Spada Lake is a tranquil spot for a leisurely picnic, paddle or hike
Ian Terry / The Herald
The Culmback Dam is visible at the far west end of Spada Lake on Wednesday, July 30, 2014. A trail network and two boat launches are available to the public on Spada Lake however no swimming is allowed.
A foxglove flower blooms at the east end of Spada Lake.
Ian Terry / The Herald A picnic bench overlooks the west end of Spada Lake near the Culmback Dam on Wednesday, July 30, 2014. A trail network and two boat launches are available to the public on Spada Lake. Photo taken on 07302014
Blackberries (above left) line the trail at the east end of Spada Lake in late July. Various berries, including native blackberries, native raspberries and thimbleberries, can be found along the trails. Foxglove (above right) grow along the trail as well.
Ian Terry / The Herald
A bench overlooks the east end of Spada Lake at Bear Creek viewpoint.
Ian Terry / The Herald Jagged peaks of the Cascade Mountains are visible from Spada Lake on Wednesday, July 30, 2014. Photo taken on 07302014
Ian Terry / The Herald The trailhead for the Boulder and Greider Lakes trails lies at the east end of Spade Lake. Photo taken on 07302014
In a typical year, the area near the lake gets around 5,000 visitors, said Karen Bedrossian, senior environmental coordinator at the Snohomish County Public Utilities District.
As part of its relicensing of the Culmback Dam, the PUD has recently updated recreation sites at the reservoir, including picnic tables, boat launches and signs. It's quiet and beautiful and worth a visit.
Start your trip by pausing at Olney Pass, which will be on your right before you get to the lake. You'll see a sign there with information about the area. Take a moment to register (no fee is required) before continuing on.
You'll find several sites for picnicking along the shores of Spada Lake.
Culmback Dam requires a short walk down the hill. There are picnic tables, restrooms and a fascinating view of the dam.
Be sure to check out the Morning Glory Spillway, which prevents water from overtopping the dam. When water levels are normal, it just looks like a huge, round cement tube. But when the levels are extremely high, the spillway looks like a vortex to another world as the water flows in.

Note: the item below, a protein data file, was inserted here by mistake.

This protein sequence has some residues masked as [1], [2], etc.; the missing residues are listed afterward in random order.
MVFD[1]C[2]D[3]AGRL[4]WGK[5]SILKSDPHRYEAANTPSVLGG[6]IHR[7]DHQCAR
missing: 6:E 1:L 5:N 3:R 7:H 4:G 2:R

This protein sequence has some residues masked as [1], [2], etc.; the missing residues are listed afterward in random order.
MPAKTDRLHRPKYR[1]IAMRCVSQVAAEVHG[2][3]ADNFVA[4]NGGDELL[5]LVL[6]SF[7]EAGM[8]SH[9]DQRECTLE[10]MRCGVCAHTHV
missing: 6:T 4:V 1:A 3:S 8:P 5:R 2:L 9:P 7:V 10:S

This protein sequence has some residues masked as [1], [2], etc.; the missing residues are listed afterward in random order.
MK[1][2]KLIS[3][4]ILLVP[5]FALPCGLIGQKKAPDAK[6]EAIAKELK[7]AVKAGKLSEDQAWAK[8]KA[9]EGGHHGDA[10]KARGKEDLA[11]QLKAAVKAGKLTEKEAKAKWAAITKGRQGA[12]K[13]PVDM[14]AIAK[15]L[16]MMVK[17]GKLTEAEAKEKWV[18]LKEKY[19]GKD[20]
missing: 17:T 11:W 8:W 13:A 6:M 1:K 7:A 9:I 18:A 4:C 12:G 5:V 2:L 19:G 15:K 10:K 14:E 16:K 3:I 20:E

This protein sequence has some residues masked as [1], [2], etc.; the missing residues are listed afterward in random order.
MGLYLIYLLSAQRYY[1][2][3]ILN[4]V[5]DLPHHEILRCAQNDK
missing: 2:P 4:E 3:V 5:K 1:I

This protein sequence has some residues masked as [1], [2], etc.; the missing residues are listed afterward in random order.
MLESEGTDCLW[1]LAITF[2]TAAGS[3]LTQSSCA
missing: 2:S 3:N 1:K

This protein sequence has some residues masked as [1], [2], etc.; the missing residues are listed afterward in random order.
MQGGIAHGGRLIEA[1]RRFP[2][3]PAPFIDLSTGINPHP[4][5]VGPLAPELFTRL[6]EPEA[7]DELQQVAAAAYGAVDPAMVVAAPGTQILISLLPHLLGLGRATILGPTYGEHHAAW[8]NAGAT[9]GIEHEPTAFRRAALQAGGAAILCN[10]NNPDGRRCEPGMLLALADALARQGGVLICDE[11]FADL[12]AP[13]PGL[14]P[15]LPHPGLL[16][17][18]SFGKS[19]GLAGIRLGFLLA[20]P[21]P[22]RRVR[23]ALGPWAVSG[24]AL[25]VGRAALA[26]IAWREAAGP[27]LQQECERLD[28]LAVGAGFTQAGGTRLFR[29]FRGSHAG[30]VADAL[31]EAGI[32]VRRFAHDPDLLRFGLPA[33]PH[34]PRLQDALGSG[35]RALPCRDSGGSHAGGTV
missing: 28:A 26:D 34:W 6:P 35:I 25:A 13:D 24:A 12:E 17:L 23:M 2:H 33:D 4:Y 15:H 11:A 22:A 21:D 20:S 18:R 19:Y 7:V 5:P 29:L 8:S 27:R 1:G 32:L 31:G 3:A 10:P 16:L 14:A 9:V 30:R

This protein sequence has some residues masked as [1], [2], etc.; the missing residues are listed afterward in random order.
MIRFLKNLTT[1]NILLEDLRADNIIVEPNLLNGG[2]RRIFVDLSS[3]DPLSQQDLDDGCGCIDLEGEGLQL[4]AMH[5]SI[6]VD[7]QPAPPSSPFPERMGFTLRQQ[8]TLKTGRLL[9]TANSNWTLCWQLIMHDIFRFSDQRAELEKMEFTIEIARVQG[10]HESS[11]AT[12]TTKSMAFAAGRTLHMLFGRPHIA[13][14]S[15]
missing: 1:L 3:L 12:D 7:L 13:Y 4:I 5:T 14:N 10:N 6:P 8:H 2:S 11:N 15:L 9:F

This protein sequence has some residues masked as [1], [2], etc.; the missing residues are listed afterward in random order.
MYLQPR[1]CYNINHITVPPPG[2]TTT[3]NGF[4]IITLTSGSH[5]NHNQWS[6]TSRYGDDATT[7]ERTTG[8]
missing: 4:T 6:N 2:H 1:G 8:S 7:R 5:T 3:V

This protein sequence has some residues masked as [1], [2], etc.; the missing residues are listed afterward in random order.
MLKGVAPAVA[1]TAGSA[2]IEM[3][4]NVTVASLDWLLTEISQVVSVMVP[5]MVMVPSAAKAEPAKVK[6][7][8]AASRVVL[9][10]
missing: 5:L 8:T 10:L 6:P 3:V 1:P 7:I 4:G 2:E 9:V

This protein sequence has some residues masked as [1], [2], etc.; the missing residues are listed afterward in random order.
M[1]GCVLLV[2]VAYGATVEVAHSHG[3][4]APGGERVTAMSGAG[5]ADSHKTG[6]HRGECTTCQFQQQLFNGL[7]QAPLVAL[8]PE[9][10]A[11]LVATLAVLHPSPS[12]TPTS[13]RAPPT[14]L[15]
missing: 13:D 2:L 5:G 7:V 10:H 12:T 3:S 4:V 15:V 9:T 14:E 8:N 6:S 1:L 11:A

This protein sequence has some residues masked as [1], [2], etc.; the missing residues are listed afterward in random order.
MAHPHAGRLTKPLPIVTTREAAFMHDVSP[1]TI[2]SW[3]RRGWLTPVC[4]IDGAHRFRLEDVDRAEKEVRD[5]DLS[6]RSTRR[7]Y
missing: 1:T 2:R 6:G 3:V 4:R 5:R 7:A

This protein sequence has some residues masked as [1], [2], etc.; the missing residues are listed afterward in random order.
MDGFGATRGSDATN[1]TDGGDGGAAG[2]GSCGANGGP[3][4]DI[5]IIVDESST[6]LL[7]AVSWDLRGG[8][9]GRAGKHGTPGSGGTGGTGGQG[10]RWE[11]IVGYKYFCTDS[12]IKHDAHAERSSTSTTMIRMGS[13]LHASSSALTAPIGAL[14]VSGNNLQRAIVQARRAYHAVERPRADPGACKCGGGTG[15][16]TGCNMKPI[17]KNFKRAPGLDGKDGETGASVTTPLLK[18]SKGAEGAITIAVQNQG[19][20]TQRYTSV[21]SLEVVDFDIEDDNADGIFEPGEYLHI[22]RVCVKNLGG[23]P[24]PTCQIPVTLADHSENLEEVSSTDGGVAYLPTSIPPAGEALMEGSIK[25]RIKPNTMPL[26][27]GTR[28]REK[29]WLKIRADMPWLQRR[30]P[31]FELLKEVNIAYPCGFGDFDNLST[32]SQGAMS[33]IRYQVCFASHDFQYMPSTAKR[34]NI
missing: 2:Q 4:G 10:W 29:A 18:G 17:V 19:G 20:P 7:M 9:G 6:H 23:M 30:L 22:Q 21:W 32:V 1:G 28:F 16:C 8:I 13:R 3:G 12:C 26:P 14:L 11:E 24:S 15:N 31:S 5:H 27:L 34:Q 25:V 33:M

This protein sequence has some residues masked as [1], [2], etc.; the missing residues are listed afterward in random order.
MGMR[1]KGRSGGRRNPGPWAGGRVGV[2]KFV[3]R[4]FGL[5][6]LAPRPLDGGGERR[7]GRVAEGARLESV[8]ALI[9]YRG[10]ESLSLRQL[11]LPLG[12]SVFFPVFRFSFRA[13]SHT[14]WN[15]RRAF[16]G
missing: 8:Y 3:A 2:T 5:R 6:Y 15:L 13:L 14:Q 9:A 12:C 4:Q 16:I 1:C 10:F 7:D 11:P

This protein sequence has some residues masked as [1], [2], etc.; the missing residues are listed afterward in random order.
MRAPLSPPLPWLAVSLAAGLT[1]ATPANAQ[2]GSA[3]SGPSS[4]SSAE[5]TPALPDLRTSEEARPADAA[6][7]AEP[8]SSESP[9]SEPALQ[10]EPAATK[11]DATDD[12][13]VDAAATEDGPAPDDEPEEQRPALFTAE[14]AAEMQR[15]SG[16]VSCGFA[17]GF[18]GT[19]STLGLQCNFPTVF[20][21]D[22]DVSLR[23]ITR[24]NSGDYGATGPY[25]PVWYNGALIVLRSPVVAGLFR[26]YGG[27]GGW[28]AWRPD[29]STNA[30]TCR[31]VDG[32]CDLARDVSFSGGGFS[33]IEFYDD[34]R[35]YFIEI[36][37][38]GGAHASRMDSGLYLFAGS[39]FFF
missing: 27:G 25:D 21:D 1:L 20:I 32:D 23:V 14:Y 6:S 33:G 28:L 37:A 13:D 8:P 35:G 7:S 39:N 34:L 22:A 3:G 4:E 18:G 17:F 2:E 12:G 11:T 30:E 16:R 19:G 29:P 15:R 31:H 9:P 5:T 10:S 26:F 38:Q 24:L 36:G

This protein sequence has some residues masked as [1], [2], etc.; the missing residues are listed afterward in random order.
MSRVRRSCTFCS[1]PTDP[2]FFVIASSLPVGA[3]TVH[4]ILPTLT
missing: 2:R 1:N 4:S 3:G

You can also walk across the dam, then climb a short way for a higher overlook point and more picnic tables and a toilet.
At South Fork, you'll find covered picnic shelters, more toilets and a boat launch. It's a peaceful, pretty place.
Farther along, at South Shore, there's a good view of a natural wetland that formed at the edge of the reservoir. You can picnic or launch a boat there, too.
No combustion engines are allowed on Spada Lake. “Kayakers just eat it up,” said Neil Neroutsos of the PUD. “It's so calm and quiet.”
Electric motors are OK. Paddleboards or other craft from which people are likely to fall in the water are not allowed.
There are two boat launches at Spada Lake, at South Fork and South Shore, and all boats should be launched from those points. South Fork has the longer boat launch, so it's more likely to be accessible when the water is low.
To the east of the South Shore site, the old road is decommissioned. It offers several destinations for hikers — and berries. On a recent trip, four types of berries were ripe. The first, and easiest, option is a short jaunt to a beaver pond. You'll reach it after about five minutes of hiking. Kids and adults will both be impressed by what beavers can do.
For more hiking, try Bear Creek, an overlook 1.2 miles from the parking area. There's slight elevation gain overall, but the trail does drop and climb steeply for short sections at creek crossing. At Bear Creek, visit the upper overlook; it's to the right of the boulder with a sign on it. You'll find benches and a great view. A fence makes it a safe place to have a break even with young kids. If you want more hiking, continue on, now on a trail, toward Greider (8.6 miles roundtrip) or Boulder (13.8 miles roundtrip) lakes.
Fishing is allowed in the lake, but not the tributaries. Check the Washington Department of Fish and Wildlife website, www.wdfw.wa.gov, for fishing regulations.
Part of the relicensing included consideration for whitewater kayakers. A new trail, the Sultan River Canyon Trail, is under construction to provide kayakers with better access to the advanced runs. The trail was designed by the Forest Service and is well made, Bedrossian said. The previous trail was more of a path. Work on the new trail is on pause right now and will resume after the marbled murrelet nesting season. The route will probably be finished this year. Once the trail is completed, there will be scheduled whitewater flow releases.
If you go
To get there, head east on U.S. 2 through Sultan. Just past town, turn left on Sultan Basin Road. Follow Basin Road 13.5 miles to Olney Pass.
It's important to note that, as Spada Lake is a source of drinking water, some activities are prohibited. Swimming and wading are not allowed in the reservoir or the creeks. Check the sign at Olney Pass or the PUD's website, www.snopud.com/jph, for more information.
Jessi Loerch: email@example.com; www.heraldnet.com/explorenw, @explorenw.
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